• jQuery plugin (flXHR from flensed) that overrides the jQuery AJAX transport with a headless flash component
    • Windows Azure w/ WebDeploy enabled to host the API

    Having a working solution requires the following steps:

    1. Download jQuery flXHR plugin and add it to your scripts folder
    2. Download the latest flXHR library
    3. Put the cross domain policy xml file in the root of your server (change the allowed domains if you want)

      <?xml version="1.0"?>
      <!DOCTYPE cross-domain-policy SYSTEM "http://www.macromedia.com/xml/dtds/cross-domain-policy.dtd">
      <cross-domain-policy>
      
        <allow-access-from domain="*" />
        <allow-http-request-headers-from domain="*" headers="*" />
      
      </cross-domain-policy>
      

    Here is some JavaScript code that register the flXHR as a jQuery ajax transport and make an AJAX call when a button is click

    <script type="text/javascript">
        var baseUrl = "http://api.cloudapp.net/";
    
        $(function () {
            jQuery.flXHRproxy.registerOptions(baseUrl, { xmlResponseText: false, loadPolicyURL: baseUrl + "crossdomain.xml" });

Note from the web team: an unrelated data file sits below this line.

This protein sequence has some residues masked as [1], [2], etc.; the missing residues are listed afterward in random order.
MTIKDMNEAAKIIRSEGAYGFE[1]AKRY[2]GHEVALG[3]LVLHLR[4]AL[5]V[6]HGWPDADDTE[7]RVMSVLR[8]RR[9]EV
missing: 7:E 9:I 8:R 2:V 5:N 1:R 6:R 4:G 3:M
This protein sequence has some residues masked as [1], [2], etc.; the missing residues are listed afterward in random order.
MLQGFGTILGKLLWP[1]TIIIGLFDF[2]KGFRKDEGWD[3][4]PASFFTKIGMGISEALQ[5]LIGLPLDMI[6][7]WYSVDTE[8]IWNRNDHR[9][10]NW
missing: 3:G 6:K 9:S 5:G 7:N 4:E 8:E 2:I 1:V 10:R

});
    
        $.ajaxSetup({ error: handleError });
    
        $("#btn").click(function () {
            $.ajax({
                url: baseUrl + "resources/1",
                success: function (data) {
                    alert(data);
                }
            });
        });
    
        function handleError(jqXHR, errtype, errObj) {
            var XHRobj = jqXHR.__flXHR__;
            alert("Error: " + errObj.number
            + "nType: " + errObj.name
            + "nDescription: " + errObj.description
            + "nSource Object Id: " + XHRobj.instanceId
        );
        }
    </script>
    

    It’s important to set the ajaxSetup, otherwise POST requests will be converted to GET requests (seems like a bug in the library)

    Finally, make sure to include the following scripts

    <script src="/Scripts/jquery-1.6.2.js" type="text/javascript"></script>
    <script type="text/javascript" src="/Scripts/flensed/flXHR.js"></script>
    <script src="/Scripts/jquery.flXHRproxy.js" type="text/javascript"></script>